Photo by Christien Ziegler
Mike in his favorite habitat:
the litter of Barro Colorado Island, Panama.
In honor of the 50th anniversary of Robert MacArthur's "warbler paper", download an original, high-resolution artwork, by Deborah Kaspari.
Post-Docs: Join a vibrant lab in a growing program in Geographical Ecology.
Graduate students: We welcome folks who want to ask big questions by studying small critters. We currently have NSF and DOE funding to support exceptional graduate students.
Undergraduates: The AntLab has a long history of recruiting promising undergrads who work with us at international field sites and go on to earn Ph. D.s and Medical degrees.
Contact Mike at mkaspari dot ou dot edu
The Kaspari Lab is moving (gradually) to our spiffy new home at michaelkaspari.org
Folks in my lab generally have two research foci: the biogeogeography of soil food webs, and using ants as model organisms to ask a variety of questions in evolutionary and ecosystem ecology.
Biogoegraphy of Brown Food Web (BFWs)
Most of the plant production in the world's forests falls uneaten to the forest floor, where it feeds the microbes and invertebrates of the brown food web.The BFW is home to 60% of terrestrial biodiversity, and along with plant production, regulates the carbon cycle and hence the world's climate. But unlike photosynthesis, which is reasonably well understood, the decomposition side of things better resembles a "rugby scrum", with millions of individuals and thousands of species in a m square all competing, eating, cooperating, and cheating each other. Every part and process of the BFW—decomposition rates, nutrient availability, biomass and abundance--varies 10 to 100-fold at grains of 1 square meter, so there is a lot to explain. We use a variety of theory--metabolic, trophic, stoichiometric, and aggregative--to search for general mechanisms underlying global ecological patterns. Our goal is to generate better tools for conservation of brown food webs, and prediction of future climate.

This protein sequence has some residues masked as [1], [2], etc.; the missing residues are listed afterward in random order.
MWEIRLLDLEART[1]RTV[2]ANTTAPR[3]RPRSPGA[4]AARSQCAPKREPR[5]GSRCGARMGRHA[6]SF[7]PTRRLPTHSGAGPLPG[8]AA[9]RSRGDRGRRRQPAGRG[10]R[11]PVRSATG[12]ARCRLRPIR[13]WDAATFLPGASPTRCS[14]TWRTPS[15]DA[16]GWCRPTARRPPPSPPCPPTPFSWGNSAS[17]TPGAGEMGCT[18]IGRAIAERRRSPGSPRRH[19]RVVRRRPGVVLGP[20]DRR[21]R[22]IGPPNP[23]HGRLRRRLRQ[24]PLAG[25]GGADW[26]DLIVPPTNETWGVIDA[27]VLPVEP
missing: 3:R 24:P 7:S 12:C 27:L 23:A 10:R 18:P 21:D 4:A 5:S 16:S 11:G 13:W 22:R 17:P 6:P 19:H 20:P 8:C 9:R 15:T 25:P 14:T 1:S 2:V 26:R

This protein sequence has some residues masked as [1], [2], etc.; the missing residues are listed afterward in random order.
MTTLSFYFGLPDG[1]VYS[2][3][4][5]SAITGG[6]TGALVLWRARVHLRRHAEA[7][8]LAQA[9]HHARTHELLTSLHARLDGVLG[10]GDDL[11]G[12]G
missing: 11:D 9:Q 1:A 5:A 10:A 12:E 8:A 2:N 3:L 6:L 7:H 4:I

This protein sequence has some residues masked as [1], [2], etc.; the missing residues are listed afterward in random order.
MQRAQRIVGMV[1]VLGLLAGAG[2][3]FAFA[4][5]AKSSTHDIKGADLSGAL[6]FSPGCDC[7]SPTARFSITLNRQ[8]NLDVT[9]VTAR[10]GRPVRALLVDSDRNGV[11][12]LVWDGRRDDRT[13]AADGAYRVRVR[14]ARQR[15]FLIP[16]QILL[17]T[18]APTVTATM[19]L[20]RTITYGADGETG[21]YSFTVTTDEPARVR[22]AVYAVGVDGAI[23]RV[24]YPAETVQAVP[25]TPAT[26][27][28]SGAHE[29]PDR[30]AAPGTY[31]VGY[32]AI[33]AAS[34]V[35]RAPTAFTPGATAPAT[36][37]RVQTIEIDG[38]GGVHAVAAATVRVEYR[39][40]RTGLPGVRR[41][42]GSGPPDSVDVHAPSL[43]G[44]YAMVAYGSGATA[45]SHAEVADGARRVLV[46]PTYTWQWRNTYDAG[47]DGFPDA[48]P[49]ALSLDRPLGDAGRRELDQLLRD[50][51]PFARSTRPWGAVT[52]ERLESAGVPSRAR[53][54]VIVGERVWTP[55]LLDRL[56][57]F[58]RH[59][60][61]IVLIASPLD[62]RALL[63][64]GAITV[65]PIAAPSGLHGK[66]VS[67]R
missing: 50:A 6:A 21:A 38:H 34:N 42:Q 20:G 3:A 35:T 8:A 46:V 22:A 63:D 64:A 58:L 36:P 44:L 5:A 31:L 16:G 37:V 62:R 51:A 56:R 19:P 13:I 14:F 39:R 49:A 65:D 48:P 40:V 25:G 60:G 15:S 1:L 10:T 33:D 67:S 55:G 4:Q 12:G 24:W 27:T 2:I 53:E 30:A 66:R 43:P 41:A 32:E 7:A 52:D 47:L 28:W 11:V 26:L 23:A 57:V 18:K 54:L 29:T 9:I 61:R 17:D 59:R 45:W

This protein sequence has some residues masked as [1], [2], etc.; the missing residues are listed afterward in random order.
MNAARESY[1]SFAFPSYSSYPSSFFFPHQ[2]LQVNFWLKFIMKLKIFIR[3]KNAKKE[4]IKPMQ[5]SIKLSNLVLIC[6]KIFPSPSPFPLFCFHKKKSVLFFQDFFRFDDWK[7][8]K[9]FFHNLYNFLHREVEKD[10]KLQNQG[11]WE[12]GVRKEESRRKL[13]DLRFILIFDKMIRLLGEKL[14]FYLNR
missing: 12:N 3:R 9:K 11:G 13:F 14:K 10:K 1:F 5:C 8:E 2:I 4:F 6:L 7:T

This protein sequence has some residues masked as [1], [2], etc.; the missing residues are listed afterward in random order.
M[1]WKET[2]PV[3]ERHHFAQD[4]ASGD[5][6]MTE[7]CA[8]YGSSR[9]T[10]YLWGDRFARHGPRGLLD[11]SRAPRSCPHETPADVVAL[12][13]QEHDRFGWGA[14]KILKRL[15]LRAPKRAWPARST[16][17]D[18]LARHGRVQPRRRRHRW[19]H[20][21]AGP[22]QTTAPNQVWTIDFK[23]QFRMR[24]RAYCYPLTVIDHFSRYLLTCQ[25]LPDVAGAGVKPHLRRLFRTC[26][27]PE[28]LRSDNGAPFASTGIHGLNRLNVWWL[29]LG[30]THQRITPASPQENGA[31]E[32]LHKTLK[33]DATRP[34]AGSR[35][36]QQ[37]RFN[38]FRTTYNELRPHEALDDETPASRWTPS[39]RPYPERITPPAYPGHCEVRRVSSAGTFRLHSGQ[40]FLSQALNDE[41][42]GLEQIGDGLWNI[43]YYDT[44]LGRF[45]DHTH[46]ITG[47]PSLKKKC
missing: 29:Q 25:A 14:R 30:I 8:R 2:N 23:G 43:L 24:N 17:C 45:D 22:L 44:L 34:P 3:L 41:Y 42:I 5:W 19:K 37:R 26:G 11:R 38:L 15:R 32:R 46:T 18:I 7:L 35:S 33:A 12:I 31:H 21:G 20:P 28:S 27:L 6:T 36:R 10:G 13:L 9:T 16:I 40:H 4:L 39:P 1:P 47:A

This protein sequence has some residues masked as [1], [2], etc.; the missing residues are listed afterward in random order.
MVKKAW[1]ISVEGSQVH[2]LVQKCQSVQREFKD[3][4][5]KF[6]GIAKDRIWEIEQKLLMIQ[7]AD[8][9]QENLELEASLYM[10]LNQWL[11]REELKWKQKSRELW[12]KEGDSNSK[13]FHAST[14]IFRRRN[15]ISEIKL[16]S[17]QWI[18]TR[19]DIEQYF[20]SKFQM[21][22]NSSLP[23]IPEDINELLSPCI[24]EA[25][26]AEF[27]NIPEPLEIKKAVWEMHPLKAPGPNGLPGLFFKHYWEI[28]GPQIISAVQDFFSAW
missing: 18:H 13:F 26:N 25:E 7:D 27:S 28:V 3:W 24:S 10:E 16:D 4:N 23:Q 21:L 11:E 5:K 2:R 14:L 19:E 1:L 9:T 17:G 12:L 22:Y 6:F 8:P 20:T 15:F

Ants as Model Organisms.
We focus on the behavior, function, diversity, and biogeography of soil arthropods with a particular fondness for ants. Ants have all the features an ecologist would wish in a model taxon: they are common and important, they are taxonomically and ecologically diverse, and nests generally stay put so we can watch them. Recent work has focused on the evolution of functional traits, their role in organizing communities, and the importance of alates to the life history of an ant colony.
See our Research Pages for more details.